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How Can I Help in My Child’s Treatment?

It is our goal at Peninsula Hospital to provide quality patient care in a safe and secure therapeutic environment.  If you have any concerns about your child’s safety or the safety of other patients, please communicate your concerns to a Peninsula Hospital staff member.  You are an important part of your child’s recovery.  Your child needs you to be consistent, honest and predictable as you meet with him/her and treatment staff during his/her hospital stay. 

There are specific things that you can do to make your child’s hospitalization and treatment as effective as possible.  Some of the ways to increase positive effects of hospitalization are listed here:

Participate in and be on time for family therapy and/or scheduled visitation.

If you must cancel a scheduled appointment, call promptly to let the Therapist aware of your need to reschedule.  Your child often looks forward to visits or family therapy.  Cancellations or no-shows may cause additional stress during an already stressful time.

Be truthful in family therapy.

This can be difficult due to the fact that family problems are often not discussed outside the home.  We often tell children in the hospital that they “get out of family therapy what they put into it.”  Your efforts to be honest and to take the emotional risk to bring up difficult or sensitive issues in treatment will serve as an excellent role model for your child to do the same.

Be open and caring.

Your child may feel bad or ashamed as a result of the incidents/ behaviors that led to hospitalization.  Your sympathy and support can help your child
and the rest of the family.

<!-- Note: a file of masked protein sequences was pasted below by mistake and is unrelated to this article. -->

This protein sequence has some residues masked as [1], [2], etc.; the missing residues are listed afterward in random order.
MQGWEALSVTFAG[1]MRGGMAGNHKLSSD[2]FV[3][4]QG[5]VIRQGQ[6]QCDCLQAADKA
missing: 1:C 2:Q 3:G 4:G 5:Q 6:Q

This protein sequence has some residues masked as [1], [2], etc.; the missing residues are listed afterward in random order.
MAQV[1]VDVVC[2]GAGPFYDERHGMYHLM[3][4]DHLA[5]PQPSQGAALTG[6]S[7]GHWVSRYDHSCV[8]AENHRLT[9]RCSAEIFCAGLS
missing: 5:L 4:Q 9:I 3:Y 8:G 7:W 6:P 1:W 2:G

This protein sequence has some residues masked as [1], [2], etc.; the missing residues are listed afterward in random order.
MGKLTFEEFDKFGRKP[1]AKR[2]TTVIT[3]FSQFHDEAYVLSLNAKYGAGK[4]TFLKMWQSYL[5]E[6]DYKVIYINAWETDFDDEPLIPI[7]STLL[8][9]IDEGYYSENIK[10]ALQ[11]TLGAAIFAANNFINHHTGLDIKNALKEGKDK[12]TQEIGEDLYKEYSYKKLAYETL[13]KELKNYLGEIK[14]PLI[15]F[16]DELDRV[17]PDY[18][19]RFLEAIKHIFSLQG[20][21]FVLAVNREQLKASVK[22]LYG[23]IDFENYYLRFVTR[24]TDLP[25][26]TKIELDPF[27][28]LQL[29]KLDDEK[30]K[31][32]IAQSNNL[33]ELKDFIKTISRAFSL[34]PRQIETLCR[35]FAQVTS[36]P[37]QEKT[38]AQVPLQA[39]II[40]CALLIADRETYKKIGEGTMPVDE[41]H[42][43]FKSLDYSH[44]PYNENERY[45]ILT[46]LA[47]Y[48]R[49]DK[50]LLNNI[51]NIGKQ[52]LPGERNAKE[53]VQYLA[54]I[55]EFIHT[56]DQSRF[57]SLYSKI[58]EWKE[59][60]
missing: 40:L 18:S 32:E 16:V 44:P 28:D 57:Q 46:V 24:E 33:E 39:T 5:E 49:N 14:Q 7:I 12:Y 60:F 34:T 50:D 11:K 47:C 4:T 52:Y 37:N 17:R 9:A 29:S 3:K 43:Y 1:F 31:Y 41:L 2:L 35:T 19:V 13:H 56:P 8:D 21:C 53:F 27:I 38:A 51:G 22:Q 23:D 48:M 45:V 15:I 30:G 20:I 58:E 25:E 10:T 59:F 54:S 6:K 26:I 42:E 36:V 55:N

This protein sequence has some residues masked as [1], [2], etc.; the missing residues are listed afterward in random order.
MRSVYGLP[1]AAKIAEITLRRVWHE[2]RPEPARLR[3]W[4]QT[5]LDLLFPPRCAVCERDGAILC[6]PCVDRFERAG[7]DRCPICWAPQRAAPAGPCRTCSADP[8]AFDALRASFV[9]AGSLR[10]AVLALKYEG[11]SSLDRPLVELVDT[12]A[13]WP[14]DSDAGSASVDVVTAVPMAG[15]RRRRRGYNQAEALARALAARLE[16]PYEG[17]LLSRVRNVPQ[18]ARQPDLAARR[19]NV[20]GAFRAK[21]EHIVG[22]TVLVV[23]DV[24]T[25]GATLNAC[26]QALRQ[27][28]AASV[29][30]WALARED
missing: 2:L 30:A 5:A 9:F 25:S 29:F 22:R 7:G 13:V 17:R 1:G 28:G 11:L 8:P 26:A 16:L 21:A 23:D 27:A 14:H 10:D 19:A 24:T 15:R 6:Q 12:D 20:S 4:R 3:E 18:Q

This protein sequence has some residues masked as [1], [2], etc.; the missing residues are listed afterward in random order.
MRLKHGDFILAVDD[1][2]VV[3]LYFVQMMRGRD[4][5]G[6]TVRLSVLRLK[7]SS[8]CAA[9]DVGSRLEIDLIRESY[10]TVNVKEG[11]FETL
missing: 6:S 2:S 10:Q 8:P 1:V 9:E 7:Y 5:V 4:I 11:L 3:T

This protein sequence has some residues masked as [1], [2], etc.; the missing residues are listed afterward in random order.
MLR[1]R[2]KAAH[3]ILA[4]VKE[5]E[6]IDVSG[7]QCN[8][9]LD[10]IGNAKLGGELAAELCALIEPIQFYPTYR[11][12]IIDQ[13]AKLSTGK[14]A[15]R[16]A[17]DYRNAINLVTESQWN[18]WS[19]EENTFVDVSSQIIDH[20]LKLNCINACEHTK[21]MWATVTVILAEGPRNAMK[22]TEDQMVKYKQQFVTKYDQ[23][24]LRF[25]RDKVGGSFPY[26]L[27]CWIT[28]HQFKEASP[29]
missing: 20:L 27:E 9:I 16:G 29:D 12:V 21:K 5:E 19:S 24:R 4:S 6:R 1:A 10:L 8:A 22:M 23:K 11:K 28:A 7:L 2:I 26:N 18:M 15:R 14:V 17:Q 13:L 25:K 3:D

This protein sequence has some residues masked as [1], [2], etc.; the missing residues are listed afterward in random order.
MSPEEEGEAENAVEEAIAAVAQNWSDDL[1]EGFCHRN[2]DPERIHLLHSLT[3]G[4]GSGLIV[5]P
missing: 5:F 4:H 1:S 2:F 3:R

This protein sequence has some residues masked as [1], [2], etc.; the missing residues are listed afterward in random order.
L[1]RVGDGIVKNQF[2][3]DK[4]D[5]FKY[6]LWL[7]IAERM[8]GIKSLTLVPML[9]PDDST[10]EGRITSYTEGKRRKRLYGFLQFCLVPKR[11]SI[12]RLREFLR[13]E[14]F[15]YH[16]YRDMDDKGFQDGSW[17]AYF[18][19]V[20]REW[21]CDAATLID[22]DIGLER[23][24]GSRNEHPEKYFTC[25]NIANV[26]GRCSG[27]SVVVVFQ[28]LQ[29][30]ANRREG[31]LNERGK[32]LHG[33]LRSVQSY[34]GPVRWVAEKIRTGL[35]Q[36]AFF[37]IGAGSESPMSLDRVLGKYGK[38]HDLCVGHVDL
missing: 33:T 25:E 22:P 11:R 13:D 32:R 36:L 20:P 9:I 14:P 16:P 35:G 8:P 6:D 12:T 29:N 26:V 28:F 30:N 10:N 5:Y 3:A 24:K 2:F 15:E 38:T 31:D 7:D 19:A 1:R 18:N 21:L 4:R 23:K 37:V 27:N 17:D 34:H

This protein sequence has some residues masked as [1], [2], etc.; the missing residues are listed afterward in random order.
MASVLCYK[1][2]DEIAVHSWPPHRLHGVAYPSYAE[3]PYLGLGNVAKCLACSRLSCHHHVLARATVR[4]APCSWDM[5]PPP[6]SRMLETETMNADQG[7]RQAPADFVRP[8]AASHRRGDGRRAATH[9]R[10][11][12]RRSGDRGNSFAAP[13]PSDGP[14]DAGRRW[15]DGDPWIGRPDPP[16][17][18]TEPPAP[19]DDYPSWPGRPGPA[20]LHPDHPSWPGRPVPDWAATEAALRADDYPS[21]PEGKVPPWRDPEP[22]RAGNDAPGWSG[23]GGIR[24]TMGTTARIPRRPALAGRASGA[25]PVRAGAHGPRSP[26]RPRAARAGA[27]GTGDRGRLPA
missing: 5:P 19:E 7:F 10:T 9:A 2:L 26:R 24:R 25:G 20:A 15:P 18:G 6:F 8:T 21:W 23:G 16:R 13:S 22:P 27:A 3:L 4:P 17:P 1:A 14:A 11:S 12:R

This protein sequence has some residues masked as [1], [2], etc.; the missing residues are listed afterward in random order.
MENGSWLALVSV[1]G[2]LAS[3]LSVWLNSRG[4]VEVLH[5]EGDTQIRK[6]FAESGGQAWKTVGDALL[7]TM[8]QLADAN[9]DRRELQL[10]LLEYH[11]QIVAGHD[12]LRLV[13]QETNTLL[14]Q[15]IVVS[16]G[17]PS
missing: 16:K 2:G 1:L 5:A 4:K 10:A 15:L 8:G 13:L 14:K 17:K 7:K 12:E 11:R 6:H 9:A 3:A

Accept the problem.

Don’t ignore or explain away (minimize) your child’s symptoms.  Helping your child identify symptoms or problems assists him or her in the first stage toward change.

Learn the facts.

Read about Mental Illness.  You can ask your child’s family therapist or doctor for information about your child’s specific problems or treatment.  Ask questions if you don’t understand or are hearing about something for the first time.  Your interest and efforts to learn more shows your child that you care.  Educational materials are available to you at your request. The therapist will likely have materials for you to review when you meet for the family therapy session.

Begin to establish boundaries and structure for your child.

Some ways to do this are in keeping issues pertinent to family therapy out of visitation discussions, and by leaving if visitation becomes disruptive.  By enforcing hospital rules, you establish structure and help your child to feel more safe and secure.  You also set a pattern for structure in the home once you child returns home.

Get professional help.

Because Mental Illness is a family problem it is often difficult to differentiate between your child’s problems and your own problems.  This is a difficult time for you and your family.  You may consider seeking professional help for yourself to address your own issues or to receive support during this difficult time.  Ask your child’s family therapist for additional information about services that may be available to you. 


Teaching your child to take responsibility for their actions is important during their hospitalization. If your child has difficulty with following specific guidelines, he or she may be expected to either talk with or write to staff about a better way to act in the future.  This helps to teach your child how to think before he/she acts.

Give feedback to hospital staff.

Take every opportunity to let hospital staff know how you think that your child is doing.  Make staff aware of your goals and expectations for your child’s treatment. 

At discharge, you will receive a Family Satisfaction Survey to complete about the care your child has received. Our goal is to provide your child with excellent care.  That would be a 5 on the survey scale.  We want that 5!  Please let us know if there is anything we are not doing now that would make sure you give us a 5. 

We take your comments seriously and have used suggestions from families to make our services better fit the needs of our families.  We also enjoy hearing compliments and comments before that time.  Please direct all comments through your Discharge Planner, Nurse, or Therapist.

After Your Child is Discharged from the Hospital

It is important that the family stay involved in the child’s continuing treatment.  After discharge from the Hospital, the following symptoms/behaviors should alert you to action:

  • isolation from family and friends
  • behavior problems at school or home
  • unexplained scratches or marks on your child
  • change in sleep habits
  • change in eating habits
  • dramatic mood swings